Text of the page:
Inside Llewyn Davis:  Llewyn Davis (Oscar Isaac) is drifting through the burgeoning folk music scene of Greenwich Village in 1961, struggling to make a name for himself.  The latest cinematic triumph from Joel and Ethan Coen, the actual narrative takes place over a week, as the excellent soundtrack from T. Bone Burnett helps move the story forward.  As these beautifully performed songs transport us into the world of the film, Inside Llewyn Davis blends filmmaking and music together in a really beautiful way that represents why both art forms are so important to me on such a deeply personal level.

Nebraska:  Woody Grant (Bruce Dern) is determined to make his way from Montana to Nebraska, to collect the million dollars that he blindly believes will be waiting for him.  Although his wife (June Squibb) tries to convince him otherwise, his son David (Will Forte) sees no problem with keeping this dream alive, and they take a road trip together that leads them to the small town where their extended family still resides.  The haunting black and white look of Nebraska helps represent these people and places who are lost in time, and this is another masterfully acted character study from director Alexander Payne, an entertaining and bittersweet film that closes on a deeply touching note.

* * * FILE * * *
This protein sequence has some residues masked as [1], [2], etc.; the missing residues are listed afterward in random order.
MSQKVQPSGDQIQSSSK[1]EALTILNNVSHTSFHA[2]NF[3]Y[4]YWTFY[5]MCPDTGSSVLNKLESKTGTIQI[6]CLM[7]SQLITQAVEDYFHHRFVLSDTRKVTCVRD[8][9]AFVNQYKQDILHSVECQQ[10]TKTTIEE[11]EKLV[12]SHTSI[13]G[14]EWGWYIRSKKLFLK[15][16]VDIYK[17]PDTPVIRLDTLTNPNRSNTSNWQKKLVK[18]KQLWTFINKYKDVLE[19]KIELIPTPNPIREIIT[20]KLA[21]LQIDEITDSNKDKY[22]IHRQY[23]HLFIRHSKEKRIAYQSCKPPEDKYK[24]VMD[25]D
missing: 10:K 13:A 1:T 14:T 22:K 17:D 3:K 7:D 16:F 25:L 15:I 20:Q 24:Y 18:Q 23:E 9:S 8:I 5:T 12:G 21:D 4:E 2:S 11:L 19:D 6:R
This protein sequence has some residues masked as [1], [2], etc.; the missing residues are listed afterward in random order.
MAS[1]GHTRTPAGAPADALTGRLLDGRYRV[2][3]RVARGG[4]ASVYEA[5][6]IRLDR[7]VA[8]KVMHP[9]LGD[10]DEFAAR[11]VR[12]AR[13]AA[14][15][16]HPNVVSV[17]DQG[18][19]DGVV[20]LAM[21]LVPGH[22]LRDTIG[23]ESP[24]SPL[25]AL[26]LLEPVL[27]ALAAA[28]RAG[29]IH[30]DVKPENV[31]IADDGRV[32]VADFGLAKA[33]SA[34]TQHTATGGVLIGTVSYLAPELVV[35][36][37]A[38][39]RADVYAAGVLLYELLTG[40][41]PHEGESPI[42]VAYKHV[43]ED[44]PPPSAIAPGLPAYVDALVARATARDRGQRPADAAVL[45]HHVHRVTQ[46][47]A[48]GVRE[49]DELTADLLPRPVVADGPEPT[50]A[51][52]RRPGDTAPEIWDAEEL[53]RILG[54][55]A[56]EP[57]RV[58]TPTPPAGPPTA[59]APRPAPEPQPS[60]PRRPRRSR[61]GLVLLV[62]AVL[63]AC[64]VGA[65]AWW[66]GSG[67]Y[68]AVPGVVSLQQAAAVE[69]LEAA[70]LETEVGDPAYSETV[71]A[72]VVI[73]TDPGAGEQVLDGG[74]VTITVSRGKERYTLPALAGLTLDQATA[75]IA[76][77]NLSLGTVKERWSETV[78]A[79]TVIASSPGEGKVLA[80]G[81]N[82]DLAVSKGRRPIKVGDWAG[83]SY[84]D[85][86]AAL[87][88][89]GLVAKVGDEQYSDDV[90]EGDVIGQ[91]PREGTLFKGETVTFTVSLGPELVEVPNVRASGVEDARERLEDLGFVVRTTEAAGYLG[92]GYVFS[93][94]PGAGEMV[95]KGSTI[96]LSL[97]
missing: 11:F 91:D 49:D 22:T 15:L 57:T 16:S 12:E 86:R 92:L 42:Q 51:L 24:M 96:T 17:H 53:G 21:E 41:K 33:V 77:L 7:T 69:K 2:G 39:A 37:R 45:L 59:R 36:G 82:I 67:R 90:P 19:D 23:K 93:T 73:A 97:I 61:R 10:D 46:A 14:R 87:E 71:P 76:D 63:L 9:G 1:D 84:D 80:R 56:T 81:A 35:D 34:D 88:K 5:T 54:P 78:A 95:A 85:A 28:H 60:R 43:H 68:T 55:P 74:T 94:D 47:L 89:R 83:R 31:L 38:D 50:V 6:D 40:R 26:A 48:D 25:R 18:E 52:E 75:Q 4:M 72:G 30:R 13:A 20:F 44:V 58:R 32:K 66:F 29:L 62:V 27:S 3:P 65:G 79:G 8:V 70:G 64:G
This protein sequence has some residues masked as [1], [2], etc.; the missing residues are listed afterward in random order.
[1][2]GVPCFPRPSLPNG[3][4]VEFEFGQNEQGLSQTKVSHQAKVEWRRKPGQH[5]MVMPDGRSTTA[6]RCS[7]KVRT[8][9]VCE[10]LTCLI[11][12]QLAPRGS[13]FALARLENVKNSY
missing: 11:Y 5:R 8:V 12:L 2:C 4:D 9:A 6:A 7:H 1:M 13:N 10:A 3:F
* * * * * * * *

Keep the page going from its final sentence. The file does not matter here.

Rush:  I saw Rush twice in theatres, and both times found myself completely immersed in the story of the rivalry between drivers James Hunt (Chris Hemsworth) and Niki Lauda (Daniel Brühl) that braced the 1976 Formula One season.  The title perfectly describes the feelings of pure adrenaline and emotion that fuel this racing drama, as Chris Hemsworth delivers the best work of his career and Daniel Brühl turns in a brilliant performance.  Director Ron Howard is at the top of his game with Rush, delivering compelling entertainment with gripping racing scenes and excellent acting.